Lex talionis in the experience machine

When it comes to punishment, I imagine that even the most progressive of us, and even the most consequentially minded of us, continue to hold some pretty strong retributive intuitions. Even if you are thoroughly convinced that the primary justifications for the practice of punishment are forward-looking considerations like deterrence or rehabilitation, you probably still feel the pull of more retributive concerns – the idea that some people ought to be punished because they somehow deserve to be punished; that because they have inflicted suffering on others, it is appropriate that they suffer in return.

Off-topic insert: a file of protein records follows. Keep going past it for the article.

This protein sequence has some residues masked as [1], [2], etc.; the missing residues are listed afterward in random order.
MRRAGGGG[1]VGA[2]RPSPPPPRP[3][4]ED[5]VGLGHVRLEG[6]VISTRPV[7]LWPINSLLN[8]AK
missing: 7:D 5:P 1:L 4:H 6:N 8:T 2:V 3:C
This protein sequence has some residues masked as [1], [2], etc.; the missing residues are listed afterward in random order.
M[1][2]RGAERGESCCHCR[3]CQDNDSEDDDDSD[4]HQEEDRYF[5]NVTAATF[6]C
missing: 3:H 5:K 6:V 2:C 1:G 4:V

Unsurprisingly, I tend to have this retributivist response most strongly with respect to particularly violent crimes or crimes that involve the deliberate infliction of especially painful and long-lasting suffering, and where the perpetrator shows little remorse. For example, the real-life case that most strongly elicited this response in me was that of the two men convicted of throwing acid into the face of model and television presenter Katie Piper. This attack inflicted a huge amount of physical pain and psychological suffering, as well as permanent disfigurement. Indeed, this was the objective; the attack served no other purpose, and can only have been motivated by a desire to inflict suffering and cause permanent damage. Furthermore, the perpetrators of this crime have never expressed any remorse or regret for their actions. When I read the details of this crime, and others like it, the feeling of injustice makes me understandably angry. The fact that these people have knowingly and intentionally inflicted such a huge amount of pain and suffering on an innocent person, and yet do not appear to be suffering in any real sense themselves, feels to me to be a real injustice. It seems to me that it would be a better state of affairs if they could experience the kind of suffering they have inflicted; if they could feel and understand the pain and damage they caused. Not only because this would hopefully deter them from committing future attacks, but also because I can’t help feeling that they deserve to feel pain equivalent to the pain they have inflicted.